A system administrator’s job is frequently an ongoing battle with complexity. In an ideal world, we would manage all of our systems on similar or identical platforms, greatly simplifying the job of configuring, updating, and monitoring them. In practice, the requirements of the applications we support often dictate that we manage a huge variety of operating systems and hardware platforms.
Fortunately, Monitis can help ease the pain of monitoring such disparate systems. Previously, we’ve talked about how you can monitor almost any Linux and Windows health and performance metrics. In this article, we’ll describe how Monitis makes it possible to leverage much of your work monitoring Linux systems to monitor your Mac OS X systems as well.
On Windows and Linux, Monitis has an agent available with built-in monitoring. While no such agent exists for Mac OS, this doesn’t mean that Monitis cannot be used to monitor Mac OS X. In fact, any system that can access the web can be monitored.
For a simple example, suppose that you want to monitor the system load on an OS X system. On the command line, you can find the load averages over the previous 1-, 5-, and 15-minute intervals with the uptime command.
23:08 up 5 days, 2:45, 2 users, load averages: 0.28 0.19 0.26
OS X provides a number of scripting options for taking this measurement and recording it in a Monitis custom monitor. In future articles, we’ll discuss how to do this in python and AppleScript. For now, let’s see how to get this into Monitis using shell scripting.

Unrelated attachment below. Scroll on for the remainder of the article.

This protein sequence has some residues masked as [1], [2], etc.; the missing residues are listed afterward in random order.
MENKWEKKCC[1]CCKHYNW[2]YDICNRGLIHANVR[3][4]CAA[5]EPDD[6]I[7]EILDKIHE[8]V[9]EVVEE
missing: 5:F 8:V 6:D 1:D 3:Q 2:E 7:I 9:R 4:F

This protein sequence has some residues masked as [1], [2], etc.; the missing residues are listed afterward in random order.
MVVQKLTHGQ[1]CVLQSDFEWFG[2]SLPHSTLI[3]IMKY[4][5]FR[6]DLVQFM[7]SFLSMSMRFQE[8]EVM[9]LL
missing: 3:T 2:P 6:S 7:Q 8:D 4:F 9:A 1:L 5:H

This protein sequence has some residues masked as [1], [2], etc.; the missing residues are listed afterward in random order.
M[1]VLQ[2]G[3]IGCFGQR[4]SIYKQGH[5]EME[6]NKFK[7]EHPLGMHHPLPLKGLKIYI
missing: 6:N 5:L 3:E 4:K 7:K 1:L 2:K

Before we can post any results, we need to create the monitor to post them to.
$ export APIKEY=<your API key>
$ export SECRETKEY=<your secret key>
With the monitor created, the next step is to extract the load averages from the uptime command.
$ LOAD_AVGS_RESULT=`uptime | egrep -o "averages: (.*)" | while read a b c d; do echo 1m:$b\;5m:$c\;15m:$d; done`
$ echo $LOAD_AVGS_RESULT
With the results in hand, it’s then straightforward to post them to the monitor we created. Just add the results and a few other parameters, and send an HTTP POST request to www.monitis.com. Using curl, it would look like this.
curl --data-urlencode action=addResult --data-urlencode apikey=<API Key> --data-urlencode checktime=1309235772000 --data-urlencode monitorId=841 --data-urlencode 'results=1m:0.01;5m:0.06;15m:0.12' --data-urlencode 'timestamp=2011-06-28 04:36:12' --data-urlencode version=2 --data-urlencode checksum=bI5iQ33O2QvfcA9QiPyk0PMi/7I= https://www.monitis.com/customMonitorApi
This is the same curl command used by the example script, monitis_record_load.sh. Let’s try it out.
Now we can see it in Monitis. It’s that simple. This can be expanded to any number of different measurements. If you haven’t already downloaded the code, now would be a great time to get it and try this yourself.
Cloning into Monitis-Mac-OS-scripts...
remote: Counting objects: 5, done.
remote: Compressing objects: 100% (5/5), done.
remote: Total 5 (delta 0), reused 5 (delta 0)
Unpacking objects: 100% (5/5), done.
$ cd Monitis-Mac-OS-scripts
$ export SECRETKEY=<Secret Key>
$ export APIKEY=<API Key>
./monitis_record_load.sh -a <API Key> -s <Secret Key>
That’s it! Monitoring with Monitis on OS X with shell scripts is quick and easy. In future articles, we’ll look at setting up custom monitors with Python and AppleScript.